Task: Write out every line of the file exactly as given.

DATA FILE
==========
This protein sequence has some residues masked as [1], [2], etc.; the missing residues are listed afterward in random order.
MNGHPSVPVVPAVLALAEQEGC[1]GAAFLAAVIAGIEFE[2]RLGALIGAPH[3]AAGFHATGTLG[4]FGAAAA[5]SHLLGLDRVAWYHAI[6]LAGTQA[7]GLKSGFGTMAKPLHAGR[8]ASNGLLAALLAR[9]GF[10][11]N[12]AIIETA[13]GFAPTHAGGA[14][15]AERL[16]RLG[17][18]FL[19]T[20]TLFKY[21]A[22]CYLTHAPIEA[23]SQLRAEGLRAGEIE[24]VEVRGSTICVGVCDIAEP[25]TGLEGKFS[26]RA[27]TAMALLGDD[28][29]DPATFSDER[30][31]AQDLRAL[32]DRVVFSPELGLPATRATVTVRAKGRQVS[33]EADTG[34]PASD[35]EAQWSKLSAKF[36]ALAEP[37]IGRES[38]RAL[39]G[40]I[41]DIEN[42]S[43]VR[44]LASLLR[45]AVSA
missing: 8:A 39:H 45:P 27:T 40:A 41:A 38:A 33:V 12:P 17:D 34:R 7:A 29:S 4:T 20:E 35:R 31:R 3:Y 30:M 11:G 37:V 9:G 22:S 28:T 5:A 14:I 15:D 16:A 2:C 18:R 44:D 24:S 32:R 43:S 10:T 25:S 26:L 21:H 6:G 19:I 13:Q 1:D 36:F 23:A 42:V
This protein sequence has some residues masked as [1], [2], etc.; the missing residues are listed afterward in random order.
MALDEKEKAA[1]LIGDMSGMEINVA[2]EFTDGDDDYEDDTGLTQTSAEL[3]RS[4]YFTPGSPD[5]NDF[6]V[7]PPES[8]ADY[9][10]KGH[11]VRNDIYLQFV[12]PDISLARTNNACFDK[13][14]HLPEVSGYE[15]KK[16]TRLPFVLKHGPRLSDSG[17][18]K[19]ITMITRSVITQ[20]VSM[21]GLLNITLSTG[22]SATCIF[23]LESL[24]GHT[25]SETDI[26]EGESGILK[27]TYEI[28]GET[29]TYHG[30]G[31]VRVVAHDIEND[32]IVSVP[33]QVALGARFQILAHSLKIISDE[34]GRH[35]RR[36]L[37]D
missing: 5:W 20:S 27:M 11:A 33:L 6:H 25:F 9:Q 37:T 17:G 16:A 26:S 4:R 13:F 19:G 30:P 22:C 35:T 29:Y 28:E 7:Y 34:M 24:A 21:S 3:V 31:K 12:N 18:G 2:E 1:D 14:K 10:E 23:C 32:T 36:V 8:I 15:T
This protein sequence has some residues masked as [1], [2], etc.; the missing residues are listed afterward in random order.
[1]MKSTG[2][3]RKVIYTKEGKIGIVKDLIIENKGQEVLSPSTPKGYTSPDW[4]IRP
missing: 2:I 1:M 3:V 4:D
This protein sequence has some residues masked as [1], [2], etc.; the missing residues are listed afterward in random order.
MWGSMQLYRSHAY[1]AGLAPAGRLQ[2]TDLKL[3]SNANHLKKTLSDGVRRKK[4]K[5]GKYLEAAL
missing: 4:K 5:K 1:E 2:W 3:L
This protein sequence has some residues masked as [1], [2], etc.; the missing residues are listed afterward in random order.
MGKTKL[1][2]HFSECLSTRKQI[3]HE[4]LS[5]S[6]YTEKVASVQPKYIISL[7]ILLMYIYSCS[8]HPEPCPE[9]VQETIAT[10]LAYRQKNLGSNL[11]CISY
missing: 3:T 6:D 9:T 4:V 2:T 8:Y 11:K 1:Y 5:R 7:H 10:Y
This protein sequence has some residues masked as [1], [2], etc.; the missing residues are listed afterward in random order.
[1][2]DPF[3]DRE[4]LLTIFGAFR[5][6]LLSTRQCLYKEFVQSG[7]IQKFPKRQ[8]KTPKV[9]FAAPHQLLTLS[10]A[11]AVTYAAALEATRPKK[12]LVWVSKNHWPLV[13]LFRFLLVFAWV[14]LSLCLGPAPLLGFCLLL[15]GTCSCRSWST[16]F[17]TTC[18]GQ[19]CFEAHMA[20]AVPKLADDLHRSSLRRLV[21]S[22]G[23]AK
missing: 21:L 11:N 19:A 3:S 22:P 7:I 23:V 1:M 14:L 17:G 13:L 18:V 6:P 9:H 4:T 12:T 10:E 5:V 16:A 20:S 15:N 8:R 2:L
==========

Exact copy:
This protein sequence has some residues masked as [1], [2], etc.; the missing residues are listed afterward in random order.
MNGHPSVPVVPAVLALAEQEGC[1]GAAFLAAVIAGIEFE[2]RLGALIGAPH[3]AAGFHATGTLG[4]FGAAAA[5]SHLLGLDRVAWYHAI[6]LAGTQA[7]GLKSGFGTMAKPLHAGR[8]ASNGLLAALLAR[9]GF[10][11]N[12]AIIETA[13]GFAPTHAGGA[14][15]AERL[16]RLG[17][18]FL[19]T[20]TLFKY[21]A[22]CYLTHAPIEA[23]SQLRAEGLRAGEIE[24]VEVRGSTICVGVCDIAEP[25]TGLEGKFS[26]RA[27]TAMALLGDD[28][29]DPATFSDER[30][31]AQDLRAL[32]DRVVFSPELGLPATRATVTVRAKGRQVS[33]EADTG[34]PASD[35]EAQWSKLSAKF[36]ALAEP[37]IGRES[38]RAL[39]G[40]I[41]DIEN[42]S[43]VR[44]LASLLR[45]AVSA
missing: 8:A 39:H 45:P 27:T 40:A 41:A 38:A 33:V 12:P 17:D 34:R 7:A 29:S 4:T 20:E 35:R 31:R 3:Y 30:M 11:G 37:V 9:G 22:S 28:T 5:A 14:I 15:D 16:A 2:C 18:R 44:D 24:S 32:R 43:S 10:T 25:S 26:L 21:H 6:G 19:I 13:Q 1:D 36:F 23:A 42:V
This protein sequence has some residues masked as [1], [2], etc.; the missing residues are listed afterward in random order.
MALDEKEKAA[1]LIGDMSGMEINVA[2]EFTDGDDDYEDDTGLTQTSAEL[3]RS[4]YFTPGSPD[5]NDF[6]V[7]PPES[8]ADY[9][10]KGH[11]VRNDIYLQFV[12]PDISLARTNNACFDK[13][14]HLPEVSGYE[15]KK[16]TRLPFVLKHGPRLSDSG[17][18]K[19]ITMITRSVITQ[20]VSM[21]GLLNITLSTG[22]SATCIF[23]LESL[24]GHT[25]SETDI[26]EGESGILK[27]TYEI[28]GET[29]TYHG[30]G[31]VRVVAHDIEND[32]IVSVP[33]QVALGARFQILAHSLKIISDE[34]GRH[35]RR[36]L[37]D
missing: 5:W 20:S 27:M 11:A 33:L 6:H 25:F 9:Q 37:T 17:G 16:A 26:S 4:R 13:F 19:G 30:P 22:C 35:T 29:Y 28:E 7:Y 34:M 24:A 21:S 3:V 31:K 12:N 18:G 2:E 1:D 14:K 10:E 23:C 32:T 36:V 8:I 15:T
This protein sequence has some residues masked as [1], [2], etc.; the missing residues are listed afterward in random order.
[1]MKSTG[2][3]RKVIYTKEGKIGIVKDLIIENKGQEVLSPSTPKGYTSPDW[4]IRP
missing: 2:I 1:M 3:V 4:D
This protein sequence has some residues masked as [1], [2], etc.; the missing residues are listed afterward in random order.
MWGSMQLYRSHAY[1]AGLAPAGRLQ[2]TDLKL[3]SNANHLKKTLSDGVRRKK[4]K[5]GKYLEAAL
missing: 4:K 5:K 1:E 2:W 3:L
This protein sequence has some residues masked as [1], [2], etc.; the missing residues are listed afterward in random order.
MGKTKL[1][2]HFSECLSTRKQI[3]HE[4]LS[5]S[6]YTEKVASVQPKYIISL[7]ILLMYIYSCS[8]HPEPCPE[9]VQETIAT[10]LAYRQKNLGSNL[11]CISY
missing: 3:T 6:D 9:T 4:V 2:T 8:Y 11:K 1:Y 5:R 7:H 10:Y
This protein sequence has some residues masked as [1], [2], etc.; the missing residues are listed afterward in random order.
[1][2]DPF[3]DRE[4]LLTIFGAFR[5][6]LLSTRQCLYKEFVQSG[7]IQKFPKRQ[8]KTPKV[9]FAAPHQLLTLS[10]A[11]AVTYAAALEATRPKK[12]LVWVSKNHWPLV[13]LFRFLLVFAWV[14]LSLCLGPAPLLGFCLLL[15]GTCSCRSWST[16]F[17]TTC[18]GQ[19]CFEAHMA[20]AVPKLADDLHRSSLRRLV[21]S[22]G[23]AK
missing: 21:L 11:N 19:A 3:S 22:P 7:I 23:V 1:M 14:L 17:G 13:L 18:V 6:P 9:H 4:T 12:T 10:E 5:V 16:A 20:S 15:N 8:R 2:L